Wrapping Up the 2020 Asian-Pacific Children’s Convention

The Asian-Pacific Children’s Convention (APCC) is an annual homestay and summer camp in Fukuoka that welcomes delegations of 11-year-old Junior Ambassadors (JAs) from regions throughout Asia and the Pacific. JASH has the honor of serving at the liaison office for the Hawaii delegation, and since December we’ve shared about the selection of our 2020 delegation; their hard work preparing for their international adventure; and most recently, their dedication to learning more about Japan and their incredible resilience and optimism as we shifted to virtual culture and history lessons following the cancellation of this summer’s APCC trip.

In July, JASH welcomed our delegation back to our office for two final workshops. Following social distancing protocol, our JAs had their temperatures checked, were spaced at least six feet apart from one another, wore masks, and frequently washed their hands. During the first workshop, our JAs worked on the APCC’s “BRIDGE Question Exchange” as part of the organization’s BRIDGE Summer <WEB> Camp. For this project, delegations were assigned to groups with four other regions and submitted questions they wanted to ask the other groups. Each JA then answered the questions using text, drawings, or photos, and their posters were uploaded and shared on the Summer <WEB> Camp website. Our talented JAs illustrated each of their answers!


(L-R) JAs Jackie Furuta, Loch Moorman, and Rhegen Villarimo answer the question: “What is the most important festival in Hawaii?”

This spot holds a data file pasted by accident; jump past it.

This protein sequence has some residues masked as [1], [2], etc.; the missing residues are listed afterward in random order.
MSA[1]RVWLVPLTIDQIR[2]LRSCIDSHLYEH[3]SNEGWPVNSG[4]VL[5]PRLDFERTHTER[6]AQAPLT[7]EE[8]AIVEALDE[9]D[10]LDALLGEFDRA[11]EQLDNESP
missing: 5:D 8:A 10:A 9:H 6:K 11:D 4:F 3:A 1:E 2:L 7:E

For our final workshop, we began with a special lesson about Sadako Sasaki, Hiroshima, and the significance of the thousand paper cranes by retired Punahou Japanese Language Faculty Naomi Hirano-Omizo-sensei. The JAs learned about the bombing of Hiroshima and subsequent aftermath, were inspired by Sadako’s story of compassion and perseverance, and learned how to fold their own orizuru folded cranes. After the lesson, the JAs then met several members of Bridge Club Hawaii, the APCC alumni group, through a Zoom meet-and-greet. We ended the morning with a snack party as we learned about the other delegations through the APCC BRIDGE Summer <WEB> Camp materials.


(L-R) Naomi Hirano-Omizo-sensei; JAs Loch, Rhegen, and Jackie; and chaperones Sandy Takeda and Rich Kiyabu with their cranes

(L-R) JASH Staff Takako Miyazawa; JAs Jackie, Rhegen, and Loch; and chaperone Sandy have a virtual meet-and-greet with members of Bridge Club Hawaii

While we at JASH wish we could’ve given the JAs the international experience for which they were so eager, we nevertheless enjoyed learning about Japan with everyone. Since March, we’ve talked about food etiquette and the Japanese perspective of nutrition; sports and exercise; anime, manga, and drawing; summer festivals; and Sadako Sasaki and her thousand paper cranes. We were also very fortunate to welcome guest teachers including manga artist Kazuo Maekawa-sensei, origami swami Ashley Nishihara-sensei, and Japanese teacher Naomi Hirano-Omizo-sensei. Even without the physical trip, it is our hope that our JAs were still able to learn about Japan and Japanese culture through our virtual workshops. We hope that we’ll continue to see more of our 2020 JAs at future Bridge Club Hawaii activities and other JASH events, and we’re excited to watch them grow into kind, mindful, global citizens.


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The Japan-America Society of Hawaii was founded in 1976 to promote understanding and friendship between the people of Japan and the United States through the special and unique perspective of Hawaii.

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